Roundtable examines challenges, opportunities for women in agriculture
September 25, 2020 By Agriculture and Agri-Food Canada (edited)
The Minister of Agriculture and Agri-Food, Marie-Claude Bibeau, held a virtual roundtable discussion with women entrepreneurs from across Canada’s agricultural food chain last week, focussing on the opportunities and challenges that exist for them in the agriculture and agri-food sector.
During the roundtable, Minister Bibeau announced that Farm Credit Canada’s Women Entrepreneur Program has already helped 1,391 women with loans under this program, totalling more than $994.5 million. This nearly doubles the $500-million amount initially announced in March of 2019 for this three-year program, demonstrating the entrepreneurial spirit of hundreds of women in Canada’s agriculture and agri-food sector.
“Women play a vital role in growing the Canadian agriculture and agri-food sector. Over the past several decades, the proportion of female farm operators has continued to increase. While this progress is positive, women remain underrepresented in the sector and continue to face significant barriers.,” said Bibeau. “That is why the government is taking steps to promote and empower women entrepreneurs in the agricultural sector through various initiatives, and through conversations like those held during today’s roundtable to better understand and help address the obstacles they face. I am confident that together we can build on the progress made and strengthen and diversify our entire agricultural sector.”
This program is part of the federal Women Entrepreneurship Strategy, a $5-billion investment. In agriculture, there are over 75,000 female farm operators, representing some 28.7 per cent of all farm operators in Canada – a number which continues to modestly increase. The Women Entrepreneurship Program is expected to increase this proportion.
During the roundtable, Minister Bibeau – the first-ever female Minister of Agriculture and Agri-Food – highlighted her personal commitment towards greater inclusion of women in the agriculture and agri-food sector. She stressed the need to overcome barriers to equality that research shows include: work-life balance, skills training, networking and mentorship, access to information management, and financial barriers.
“FCC is proud to contribute to the success of women entrepreneurs who want to become more deeply involved in the agriculture and agri-food industry. The response to our lending and learning programs – specifically tailored to the individual needs of women entrepreneurs – has been tremendous and will undoubtedly contribute to a stronger and more diversified industry,” said Michael Hoffort, Farm Credit Canada president and CEO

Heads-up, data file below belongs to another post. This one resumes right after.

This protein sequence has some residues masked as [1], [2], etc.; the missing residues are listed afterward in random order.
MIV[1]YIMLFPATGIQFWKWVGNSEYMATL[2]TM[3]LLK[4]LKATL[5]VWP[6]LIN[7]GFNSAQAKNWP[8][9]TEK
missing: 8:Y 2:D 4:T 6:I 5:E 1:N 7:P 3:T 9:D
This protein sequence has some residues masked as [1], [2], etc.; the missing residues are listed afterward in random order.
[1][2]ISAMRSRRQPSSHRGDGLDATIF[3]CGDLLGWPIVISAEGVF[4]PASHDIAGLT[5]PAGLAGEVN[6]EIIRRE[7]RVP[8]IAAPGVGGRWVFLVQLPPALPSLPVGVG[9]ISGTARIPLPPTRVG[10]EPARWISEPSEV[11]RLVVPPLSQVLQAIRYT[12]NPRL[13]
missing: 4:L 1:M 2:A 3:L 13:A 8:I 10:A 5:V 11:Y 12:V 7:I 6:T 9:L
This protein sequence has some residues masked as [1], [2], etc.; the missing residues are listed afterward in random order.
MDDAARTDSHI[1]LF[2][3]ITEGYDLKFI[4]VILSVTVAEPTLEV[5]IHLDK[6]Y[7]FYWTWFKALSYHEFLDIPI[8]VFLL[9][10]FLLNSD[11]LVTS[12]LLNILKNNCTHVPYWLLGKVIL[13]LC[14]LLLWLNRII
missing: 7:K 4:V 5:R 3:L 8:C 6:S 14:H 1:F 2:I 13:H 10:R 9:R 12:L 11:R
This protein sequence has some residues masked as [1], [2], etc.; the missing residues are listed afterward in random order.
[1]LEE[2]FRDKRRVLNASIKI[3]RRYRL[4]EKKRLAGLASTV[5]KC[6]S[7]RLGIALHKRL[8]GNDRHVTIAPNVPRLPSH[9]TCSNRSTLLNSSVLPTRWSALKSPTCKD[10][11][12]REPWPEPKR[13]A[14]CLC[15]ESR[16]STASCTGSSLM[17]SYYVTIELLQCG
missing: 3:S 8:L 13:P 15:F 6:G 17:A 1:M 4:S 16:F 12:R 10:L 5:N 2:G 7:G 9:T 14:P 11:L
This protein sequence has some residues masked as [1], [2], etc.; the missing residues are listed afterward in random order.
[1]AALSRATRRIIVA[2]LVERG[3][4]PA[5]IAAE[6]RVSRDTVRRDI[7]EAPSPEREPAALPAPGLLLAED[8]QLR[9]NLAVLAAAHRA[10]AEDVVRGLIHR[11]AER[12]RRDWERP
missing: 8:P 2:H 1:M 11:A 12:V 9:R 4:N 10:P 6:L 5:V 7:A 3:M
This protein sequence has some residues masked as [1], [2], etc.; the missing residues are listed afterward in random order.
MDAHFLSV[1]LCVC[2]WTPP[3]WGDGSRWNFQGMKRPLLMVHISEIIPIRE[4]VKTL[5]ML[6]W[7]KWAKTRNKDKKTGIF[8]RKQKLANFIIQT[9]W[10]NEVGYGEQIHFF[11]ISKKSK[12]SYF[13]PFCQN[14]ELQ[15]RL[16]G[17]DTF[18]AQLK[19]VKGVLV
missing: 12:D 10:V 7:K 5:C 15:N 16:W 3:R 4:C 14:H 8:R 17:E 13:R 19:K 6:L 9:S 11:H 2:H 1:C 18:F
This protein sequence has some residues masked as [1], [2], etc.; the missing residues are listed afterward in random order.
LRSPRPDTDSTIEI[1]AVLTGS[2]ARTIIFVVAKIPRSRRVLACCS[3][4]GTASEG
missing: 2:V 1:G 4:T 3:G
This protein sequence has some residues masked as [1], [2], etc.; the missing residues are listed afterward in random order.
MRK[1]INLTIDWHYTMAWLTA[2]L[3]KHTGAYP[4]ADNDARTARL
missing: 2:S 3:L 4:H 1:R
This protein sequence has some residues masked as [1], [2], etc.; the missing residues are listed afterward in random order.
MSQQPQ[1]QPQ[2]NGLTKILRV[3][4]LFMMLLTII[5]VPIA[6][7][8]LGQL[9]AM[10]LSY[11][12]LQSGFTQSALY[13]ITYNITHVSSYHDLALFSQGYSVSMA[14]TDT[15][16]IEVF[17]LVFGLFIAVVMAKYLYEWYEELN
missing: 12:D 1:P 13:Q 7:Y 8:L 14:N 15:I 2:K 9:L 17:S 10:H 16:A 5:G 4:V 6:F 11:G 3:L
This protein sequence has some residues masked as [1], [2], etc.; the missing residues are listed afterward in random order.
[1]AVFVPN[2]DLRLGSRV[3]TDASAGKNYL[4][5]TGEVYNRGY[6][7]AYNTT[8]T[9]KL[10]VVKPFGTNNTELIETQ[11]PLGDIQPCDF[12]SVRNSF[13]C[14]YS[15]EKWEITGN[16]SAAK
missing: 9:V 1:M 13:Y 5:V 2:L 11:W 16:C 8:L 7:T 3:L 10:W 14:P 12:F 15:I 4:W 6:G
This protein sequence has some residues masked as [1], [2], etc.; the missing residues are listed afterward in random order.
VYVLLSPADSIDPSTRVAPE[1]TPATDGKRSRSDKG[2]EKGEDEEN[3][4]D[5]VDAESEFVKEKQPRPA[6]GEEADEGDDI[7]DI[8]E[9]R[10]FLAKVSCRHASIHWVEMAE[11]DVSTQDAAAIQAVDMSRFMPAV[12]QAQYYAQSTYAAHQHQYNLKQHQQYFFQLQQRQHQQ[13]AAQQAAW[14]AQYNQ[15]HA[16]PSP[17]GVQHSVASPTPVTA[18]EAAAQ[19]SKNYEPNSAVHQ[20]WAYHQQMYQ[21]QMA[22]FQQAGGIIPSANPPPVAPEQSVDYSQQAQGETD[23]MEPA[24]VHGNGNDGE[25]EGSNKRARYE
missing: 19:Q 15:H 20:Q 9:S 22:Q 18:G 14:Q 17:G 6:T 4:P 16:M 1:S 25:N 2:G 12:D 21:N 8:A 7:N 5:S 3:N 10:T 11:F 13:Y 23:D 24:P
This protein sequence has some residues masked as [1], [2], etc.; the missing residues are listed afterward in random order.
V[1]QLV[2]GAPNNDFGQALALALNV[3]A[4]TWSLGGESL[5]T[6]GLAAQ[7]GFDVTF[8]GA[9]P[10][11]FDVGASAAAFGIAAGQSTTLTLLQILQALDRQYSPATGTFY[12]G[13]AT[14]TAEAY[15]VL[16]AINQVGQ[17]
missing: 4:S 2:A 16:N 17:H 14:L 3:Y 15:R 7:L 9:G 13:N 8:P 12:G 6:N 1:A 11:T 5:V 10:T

- The Women Entrepreneurship program provides women with access to capital needed to launch or grow their business, along with tools, resources and mentorship.
- As part of the Women Entrepreneur Program, borrowers can also have up to $1,000 of their processing fees waived to reinvest into both personal and professional development that best suits their individual and business needs. The funds, for example, can be used to pay tuition for a college or to attend in-person or online learning events. Farm Credit Canada has been offering a series of events to inspire and complement a broad range of meaningful skill development opportunities.
- Over the past several decades, the proportion of female farm operators has increased. In 1996, women represented 25.3 per cent of farm operators. By 2016, that proportion had risen to 28.7 per cent, accounting for 77,830 female farm operators.
- Farm Credit Canada is Canada’s leading agriculture and food lender, a self-sustaining Crown corporation with a loan portfolio of more than $38 billion, and 97 offices across Canada with more than 1,900 employees.
- According to Statistics Canada, employment loss among women was more than two per cent higher than for men in the first three months of the pandemic. Despite some recovery by July, when we saw that women (+3.4 per cent) were regaining employment faster than men (+1.5 per cent), jobs recovery for women continued to lag, particularly for female youth aged 15 to 24, the group furthest from their pre-pandemic employment levels (-17.9 per cent).
Print this page